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K-State Hazardous Substance Research Center Establishes on-Line Journal Designed To Reduce Subscription Sticker Shock

Date:
February 3, 2000
Source:
Kansas State University
Summary:
Researchers at the Great Plains/Rocky Mountain Hazardous Substance Center — a 14-institution consortium headquartered at Kansas State University and established to conduct research pertaining to hazardous substances produced through agriculture, mining, mineral processing and other activities — have begun a web-based, peer-reviewed scientific journal for professionals to publish research findings.

MANHATTAN — As Kansas State University and other research institutions scramble to offset inflation problems complicated by the rising cost of scholarly journal subscriptions — a plight that has forced research libraries such as Hale Library to cut journal subscriptions and reduce budgets for such subscriptions — researchers at K-State may have developed an approach designed to lessen the sticker shock of journal subscriptions.

Researchers at the Great Plains/Rocky Mountain Hazardous Substance Center — a 14-institution consortium headquartered at Kansas State University and established to conduct research pertaining to hazardous substances produced through agriculture, mining, mineral processing and other activities — have begun a web-based, peer-reviewed scientific journal for professionals to publish research findings. Larry Erickson, director of the center, estimates this form of dissemination of scholarly reseach and information may reduce the cost of publishing and distribution of scientific journals by 50 percent, thus reducing the cost of subscriptions and making the information more available worldwide. The Journal of Hazardous Substance Research is one of a few such independent sites in the country that makes peer-reviewed articles available on the Internet.

"I would say that the concept of doing the on-line peer review journal basically came about because we felt that there would be great value in doing that," Erickson said. "One, from the standpoint of saving money; two, from the standpoint of making information available to a large audience at a modest cost; and three, because of the interaction with what we were already doing in terms of putting out our conference proceedings. Some of the people wanted their work peer-reviewed and so we said sure we can do that and so we started the journal to make that available."

According to Erickson, this concept of publishing on-line is relatively new. While a number of journals make their material available in print and on-line form, he said one of the aspects of the center's online publication is that the Internet allows the use of video clips, computer programs and other technology media.

"I think there's a potential to publish in a way that goes a lot further with the use of different media," Erickson said. "We can take advantage of this in an on-line publication. The fact that our principal publication is on-line as opposed to being secondary to the print allows us this flexibility."

Journal subscribers may print copies of papers posted on the site without a copying charge. Institutional subscribers may make archival and multiple copies of the same article with no fee. Subscribers also receive a monthly listing of new papers via e-mail. Subscription rates for the journal are $250 for Institutional subscribers; and $25 for a personal subscription. Erickson said Hale serves as the depository library and library faculty are providing supporting services.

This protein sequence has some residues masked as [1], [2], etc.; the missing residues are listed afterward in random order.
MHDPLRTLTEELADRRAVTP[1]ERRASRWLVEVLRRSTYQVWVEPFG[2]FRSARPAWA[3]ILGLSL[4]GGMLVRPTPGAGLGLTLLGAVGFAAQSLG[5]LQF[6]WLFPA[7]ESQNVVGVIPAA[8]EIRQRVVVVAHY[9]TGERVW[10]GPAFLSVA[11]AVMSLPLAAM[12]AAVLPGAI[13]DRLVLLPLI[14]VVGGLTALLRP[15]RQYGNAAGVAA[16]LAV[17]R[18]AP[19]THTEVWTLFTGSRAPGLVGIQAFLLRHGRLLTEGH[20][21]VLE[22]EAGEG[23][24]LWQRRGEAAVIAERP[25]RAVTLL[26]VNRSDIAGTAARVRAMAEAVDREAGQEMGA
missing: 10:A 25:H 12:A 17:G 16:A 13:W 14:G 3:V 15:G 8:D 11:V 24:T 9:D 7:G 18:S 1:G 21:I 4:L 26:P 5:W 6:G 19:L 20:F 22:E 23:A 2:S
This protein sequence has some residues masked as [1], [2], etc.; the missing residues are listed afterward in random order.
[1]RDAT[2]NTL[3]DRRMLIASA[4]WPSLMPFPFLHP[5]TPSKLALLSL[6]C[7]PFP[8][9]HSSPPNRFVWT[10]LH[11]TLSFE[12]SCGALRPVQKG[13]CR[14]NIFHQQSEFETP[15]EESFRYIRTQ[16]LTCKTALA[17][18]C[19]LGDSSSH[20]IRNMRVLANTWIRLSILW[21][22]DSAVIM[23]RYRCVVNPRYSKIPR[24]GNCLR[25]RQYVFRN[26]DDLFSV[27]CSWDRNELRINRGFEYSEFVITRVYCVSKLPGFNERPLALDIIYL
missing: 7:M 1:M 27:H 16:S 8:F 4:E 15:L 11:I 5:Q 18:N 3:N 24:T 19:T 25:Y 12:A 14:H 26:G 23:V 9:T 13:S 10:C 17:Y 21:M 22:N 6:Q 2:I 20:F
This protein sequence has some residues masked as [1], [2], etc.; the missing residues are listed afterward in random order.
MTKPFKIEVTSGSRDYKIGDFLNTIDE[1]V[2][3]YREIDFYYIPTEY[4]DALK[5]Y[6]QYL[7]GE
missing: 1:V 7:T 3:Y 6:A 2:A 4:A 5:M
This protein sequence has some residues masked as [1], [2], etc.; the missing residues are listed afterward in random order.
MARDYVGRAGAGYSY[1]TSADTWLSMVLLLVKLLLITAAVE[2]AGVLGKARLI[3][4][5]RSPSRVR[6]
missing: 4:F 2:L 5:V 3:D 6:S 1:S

In addition to the reduced costs, the availability of the site via the Internet is also a bonus, Erickson said.

"One of the significant things about the Internet is its availability," Erickson said. "You may work or go to school here at the university and Hale Library is not too far away. But if you work for a company in Kansas City, it's a little harder to get in your car, drive to the library and find a parking place. Likewise, if you lived in Garden City or Dodge City or somewhere similar where there's even less available in terms of local library materials."

Erickson said whenever a new manuscript is received it is added to the existing material posted on the site. This turnaround time is much faster than articles in print jounals where you must wait until the periodical is published. Future plans include making available for purchase a CD-ROM that would include all the year's materials incorporated into one volume and any video clips available that would further illustrate a research method.

-30-

Prepared by Keener Tippin II. For more information contact Erickson at (785) 532-6519. The website for The Journal of Hazardous Substance Research is: http://www.engg.ksu.edu/HSRC/JHSR


Story Source:

The above story is based on materials provided by Kansas State University. Note: Materials may be edited for content and length.


Cite This Page:

Kansas State University. "K-State Hazardous Substance Research Center Establishes on-Line Journal Designed To Reduce Subscription Sticker Shock." ScienceDaily. ScienceDaily, 3 February 2000. <www.sciencedaily.com/releases/2000/02/000201152745.htm>.
Kansas State University. (2000, February 3). K-State Hazardous Substance Research Center Establishes on-Line Journal Designed To Reduce Subscription Sticker Shock. ScienceDaily. Retrieved July 26, 2014 from www.sciencedaily.com/releases/2000/02/000201152745.htm
Kansas State University. "K-State Hazardous Substance Research Center Establishes on-Line Journal Designed To Reduce Subscription Sticker Shock." ScienceDaily. www.sciencedaily.com/releases/2000/02/000201152745.htm (accessed July 26, 2014).

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